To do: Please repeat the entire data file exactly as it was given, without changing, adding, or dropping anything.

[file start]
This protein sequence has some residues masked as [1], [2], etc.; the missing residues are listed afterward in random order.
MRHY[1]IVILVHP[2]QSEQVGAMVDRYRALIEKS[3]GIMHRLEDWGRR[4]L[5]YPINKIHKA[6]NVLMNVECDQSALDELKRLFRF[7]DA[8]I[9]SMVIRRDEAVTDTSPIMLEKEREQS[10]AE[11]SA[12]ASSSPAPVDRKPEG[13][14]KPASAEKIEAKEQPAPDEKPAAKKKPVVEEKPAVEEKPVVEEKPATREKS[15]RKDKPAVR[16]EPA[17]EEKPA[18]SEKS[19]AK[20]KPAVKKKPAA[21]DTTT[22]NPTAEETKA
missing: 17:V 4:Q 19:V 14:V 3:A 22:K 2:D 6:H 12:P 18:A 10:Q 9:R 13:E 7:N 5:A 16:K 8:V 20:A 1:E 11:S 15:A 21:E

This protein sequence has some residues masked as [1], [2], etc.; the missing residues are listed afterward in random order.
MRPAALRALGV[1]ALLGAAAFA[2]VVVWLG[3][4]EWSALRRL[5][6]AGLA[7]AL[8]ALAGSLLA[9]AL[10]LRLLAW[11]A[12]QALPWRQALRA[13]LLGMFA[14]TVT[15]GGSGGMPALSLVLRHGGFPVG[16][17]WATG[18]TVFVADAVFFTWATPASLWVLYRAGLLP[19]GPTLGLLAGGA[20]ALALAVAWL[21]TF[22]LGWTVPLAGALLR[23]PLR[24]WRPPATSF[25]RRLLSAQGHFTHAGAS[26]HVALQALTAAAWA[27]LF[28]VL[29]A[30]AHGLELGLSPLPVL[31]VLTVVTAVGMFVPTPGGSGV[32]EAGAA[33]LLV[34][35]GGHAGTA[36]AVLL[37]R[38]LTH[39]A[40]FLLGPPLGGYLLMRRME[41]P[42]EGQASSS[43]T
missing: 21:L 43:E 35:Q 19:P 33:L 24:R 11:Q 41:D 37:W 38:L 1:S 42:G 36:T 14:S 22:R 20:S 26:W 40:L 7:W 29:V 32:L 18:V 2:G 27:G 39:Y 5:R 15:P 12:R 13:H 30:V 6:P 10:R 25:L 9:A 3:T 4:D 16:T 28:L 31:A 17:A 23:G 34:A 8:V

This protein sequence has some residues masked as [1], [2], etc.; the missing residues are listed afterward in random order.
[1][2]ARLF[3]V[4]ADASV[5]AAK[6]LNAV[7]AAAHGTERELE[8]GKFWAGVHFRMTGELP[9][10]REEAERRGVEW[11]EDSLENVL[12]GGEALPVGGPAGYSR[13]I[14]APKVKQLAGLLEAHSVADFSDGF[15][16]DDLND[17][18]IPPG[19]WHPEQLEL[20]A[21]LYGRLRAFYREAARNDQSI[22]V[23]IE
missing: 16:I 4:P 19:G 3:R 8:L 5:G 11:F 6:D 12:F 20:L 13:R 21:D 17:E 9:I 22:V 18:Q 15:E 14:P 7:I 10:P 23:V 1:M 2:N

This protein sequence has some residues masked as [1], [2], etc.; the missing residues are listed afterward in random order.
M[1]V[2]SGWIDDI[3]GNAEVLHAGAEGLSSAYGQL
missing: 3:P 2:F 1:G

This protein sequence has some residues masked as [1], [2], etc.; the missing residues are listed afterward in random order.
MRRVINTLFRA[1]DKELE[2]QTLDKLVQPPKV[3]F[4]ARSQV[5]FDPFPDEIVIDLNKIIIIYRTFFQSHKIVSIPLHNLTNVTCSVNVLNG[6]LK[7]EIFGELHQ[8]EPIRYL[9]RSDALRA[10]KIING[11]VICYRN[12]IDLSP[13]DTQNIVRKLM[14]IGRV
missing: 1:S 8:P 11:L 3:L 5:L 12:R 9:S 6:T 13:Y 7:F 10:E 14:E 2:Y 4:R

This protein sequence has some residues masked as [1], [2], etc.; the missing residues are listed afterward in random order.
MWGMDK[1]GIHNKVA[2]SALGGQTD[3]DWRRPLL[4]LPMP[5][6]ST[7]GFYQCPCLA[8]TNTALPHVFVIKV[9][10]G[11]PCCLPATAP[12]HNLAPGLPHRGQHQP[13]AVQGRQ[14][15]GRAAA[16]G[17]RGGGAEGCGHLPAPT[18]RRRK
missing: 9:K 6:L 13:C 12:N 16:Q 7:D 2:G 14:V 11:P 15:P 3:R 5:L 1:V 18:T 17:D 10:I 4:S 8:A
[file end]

This protein sequence has some residues masked as [1], [2], etc.; the missing residues are listed afterward in random order.
MRHY[1]IVILVHP[2]QSEQVGAMVDRYRALIEKS[3]GIMHRLEDWGRR[4]L[5]YPINKIHKA[6]NVLMNVECDQSALDELKRLFRF[7]DA[8]I[9]SMVIRRDEAVTDTSPIMLEKEREQS[10]AE[11]SA[12]ASSSPAPVDRKPEG[13][14]KPASAEKIEAKEQPAPDEKPAAKKKPVVEEKPAVEEKPVVEEKPATREKS[15]RKDKPAVR[16]EPA[17]EEKPA[18]SEKS[19]AK[20]KPAVKKKPAA[21]DTTT[22]NPTAEETKA
missing: 17:V 4:Q 19:V 14:V 3:A 22:K 2:D 6:H 12:P 18:A 10:Q 9:R 13:E 7:N 5:A 16:K 8:V 20:A 1:E 11:S 15:A 21:E

This protein sequence has some residues masked as [1], [2], etc.; the missing residues are listed afterward in random order.
MRPAALRALGV[1]ALLGAAAFA[2]VVVWLG[3][4]EWSALRRL[5][6]AGLA[7]AL[8]ALAGSLLA[9]AL[10]LRLLAW[11]A[12]QALPWRQALRA[13]LLGMFA[14]TVT[15]GGSGGMPALSLVLRHGGFPVG[16][17]WATG[18]TVFVADAVFFTWATPASLWVLYRAGLLP[19]GPTLGLLAGGA[20]ALALAVAWL[21]TF[22]LGWTVPLAGALLR[23]PLR[24]WRPPATSF[25]RRLLSAQGHFTHAGAS[26]HVALQALTAAAWA[27]LF[28]VL[29]A[30]AHGLELGLSPLPVL[31]VLTVVTAVGMFVPTPGGSGV[32]EAGAA[33]LLV[34][35]GGHAGTA[36]AVLL[37]R[38]LTH[39]A[40]FLLGPPLGGYLLMRRME[41]P[42]EGQASSS[43]T
missing: 21:L 43:E 35:Q 19:P 33:L 24:R 11:Q 41:D 37:W 38:L 1:S 42:G 36:T 14:S 22:R 20:S 26:W 40:L 7:W 29:V 32:L 18:V 2:G 27:G 39:Y 5:R 15:P 12:R 13:H 30:V 6:P 10:R 25:L 9:A 3:T 4:D 16:T 28:L 31:A 17:A 23:G 34:A 8:V

This protein sequence has some residues masked as [1], [2], etc.; the missing residues are listed afterward in random order.
[1][2]ARLF[3]V[4]ADASV[5]AAK[6]LNAV[7]AAAHGTERELE[8]GKFWAGVHFRMTGELP[9][10]REEAERRGVEW[11]EDSLENVL[12]GGEALPVGGPAGYSR[13]I[14]APKVKQLAGLLEAHSVADFSDGF[15][16]DDLND[17][18]IPPG[19]WHPEQLEL[20]A[21]LYGRLRAFYREAARNDQSI[22]V[23]IE
missing: 16:I 4:P 19:G 3:R 8:L 5:G 11:F 6:D 12:F 20:L 13:R 21:D 17:E 9:I 22:V 18:Q 15:E 14:P 7:I 10:P 23:V 1:M 2:N

This protein sequence has some residues masked as [1], [2], etc.; the missing residues are listed afterward in random order.
M[1]V[2]SGWIDDI[3]GNAEVLHAGAEGLSSAYGQL
missing: 3:P 2:F 1:G

This protein sequence has some residues masked as [1], [2], etc.; the missing residues are listed afterward in random order.
MRRVINTLFRA[1]DKELE[2]QTLDKLVQPPKV[3]F[4]ARSQV[5]FDPFPDEIVIDLNKIIIIYRTFFQSHKIVSIPLHNLTNVTCSVNVLNG[6]LK[7]EIFGELHQ[8]EPIRYL[9]RSDALRA[10]KIING[11]VICYRN[12]IDLSP[13]DTQNIVRKLM[14]IGRV
missing: 1:S 8:P 11:L 3:L 5:L 12:R 9:S 6:T 13:Y 7:F 10:E 14:E 2:Y 4:R

This protein sequence has some residues masked as [1], [2], etc.; the missing residues are listed afterward in random order.
MWGMDK[1]GIHNKVA[2]SALGGQTD[3]DWRRPLL[4]LPMP[5][6]ST[7]GFYQCPCLA[8]TNTALPHVFVIKV[9][10]G[11]PCCLPATAP[12]HNLAPGLPHRGQHQP[13]AVQGRQ[14][15]GRAAA[16]G[17]RGGGAEGCGHLPAPT[18]RRRK
missing: 9:K 6:L 13:C 12:N 16:Q 7:D 2:G 14:V 11:P 15:P 3:R 5:L 1:V 18:T 17:D 10:I 4:S 8:A